My name is Daniel Zepp. I'm an avid cyclist, devout Catholic, Boston College Triple Eagle and football alum, Kentucky bourbon aficionado, and University of Kentucky basketball fanatic. My passion for Catholic, liberal arts education and research interests related to the intersection of masculinity and faith have emerged from a series of personal, professional, and academic reflections.
From as early as I can remember, my identity as an athlete was synonymous with my understanding of masculinity. Growing up in a hyper-masculine football environment, the way I came to understand what it means to be man was heavily influenced by coaches and teammates, who espoused values such as hard work, independence, stoicism, toughness, competition, winning, and dominance over others – all values associated with traditional, hegemonic notions of masculinity. I adopted these values without question, as my experiences off the field at an all-boys Catholic high school reinforced these notions of masculinity. Given my physical attributes (six-foot three inches tall – same height since the seventh grade), coaches, teammates, and peers expected me to perform exceptionally on the playing field. While I experienced success in other arenas of my life (e.g., the classroom), my peers idolized my athletic ability, and therefore, growing up, football success served as a primary means of validation and support.
I did not question my identity as an athlete or my understanding of what it means to be a man until I experienced a football injury during my sophomore year at Boston College. In a period of darkness and despair, I was moved to renew my then-dormant faith by becoming confirmed into the Catholic Church. I began to explore my faith, spirituality, and religion for the first time since grade school, through various worship, retreat, and service experiences. It was through these experiences that I first identified tensions between being a man and having faith. I felt the pressure to privatize my faith in hyper-masculine contexts, such as on the football field and in the social scene, where restrictive emotionality and independence were considered normative. I felt the pressure to choose between being a man and having faith, as the dominant masculine and secular culture did not allow for this level of complexity, even at a Catholic university.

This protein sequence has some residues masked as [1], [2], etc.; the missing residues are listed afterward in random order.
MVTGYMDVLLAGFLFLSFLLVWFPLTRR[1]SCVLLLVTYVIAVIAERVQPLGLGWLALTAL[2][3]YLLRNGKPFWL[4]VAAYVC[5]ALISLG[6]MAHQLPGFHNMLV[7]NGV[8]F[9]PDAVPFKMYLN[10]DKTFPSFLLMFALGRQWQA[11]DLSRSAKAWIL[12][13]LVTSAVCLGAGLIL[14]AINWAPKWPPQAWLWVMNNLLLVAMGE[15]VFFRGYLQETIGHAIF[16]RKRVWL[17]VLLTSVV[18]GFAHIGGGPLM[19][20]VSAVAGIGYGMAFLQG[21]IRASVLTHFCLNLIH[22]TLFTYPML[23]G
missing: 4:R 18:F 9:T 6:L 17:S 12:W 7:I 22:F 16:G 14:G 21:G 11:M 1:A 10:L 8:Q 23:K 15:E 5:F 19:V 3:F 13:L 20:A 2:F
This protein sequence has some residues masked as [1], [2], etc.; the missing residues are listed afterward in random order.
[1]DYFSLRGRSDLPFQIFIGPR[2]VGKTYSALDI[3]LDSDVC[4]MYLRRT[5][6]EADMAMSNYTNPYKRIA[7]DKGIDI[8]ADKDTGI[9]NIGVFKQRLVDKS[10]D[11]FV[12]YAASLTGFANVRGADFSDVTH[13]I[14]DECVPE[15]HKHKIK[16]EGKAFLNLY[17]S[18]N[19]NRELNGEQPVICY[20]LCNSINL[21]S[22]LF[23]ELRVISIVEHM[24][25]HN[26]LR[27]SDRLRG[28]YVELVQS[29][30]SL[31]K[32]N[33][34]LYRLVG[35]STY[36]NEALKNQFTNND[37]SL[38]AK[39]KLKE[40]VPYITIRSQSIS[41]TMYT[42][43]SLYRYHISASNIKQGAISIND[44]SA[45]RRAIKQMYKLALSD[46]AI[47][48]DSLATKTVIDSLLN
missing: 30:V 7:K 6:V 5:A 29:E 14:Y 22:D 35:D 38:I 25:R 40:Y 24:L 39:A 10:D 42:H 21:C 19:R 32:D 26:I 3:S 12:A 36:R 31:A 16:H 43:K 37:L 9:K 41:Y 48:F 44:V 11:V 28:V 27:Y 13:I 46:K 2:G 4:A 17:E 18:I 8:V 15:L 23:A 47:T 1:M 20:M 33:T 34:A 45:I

After college, through my professional experiences as an educator and a minister, I began to see many of my own experiences reflected in the experiences of college men, who were also wrestling with integrating faith into their notions of masculinity. This was apparent through my experiences as a retreat director and as a leader of an all-male faith-sharing group, where college men would explore aspects of their identity in a manufactured space (i.e., away/secluded from campus, confidential, shame-free environment), but would often have difficultly sharing these experiences with their male peer groups outside of these settings. As a result, many men felt disheartened and confused, as emerging identities remained fragmented and disparate during their college experience.
My personal and professional reflections led me to pursue a doctorate in education, which provided the training and the intellectual space to pursue these questions more deeply. My dissertation, Intersection of Masculinity and Faith in College Men's Identity (learn more), proposes an innovative pedagogical theory and approach to the development of Christian college men.
After finishing my doctorate, I felt deeply called to Catholic secondary education and current serve as President at St. Petersburg Catholic High School.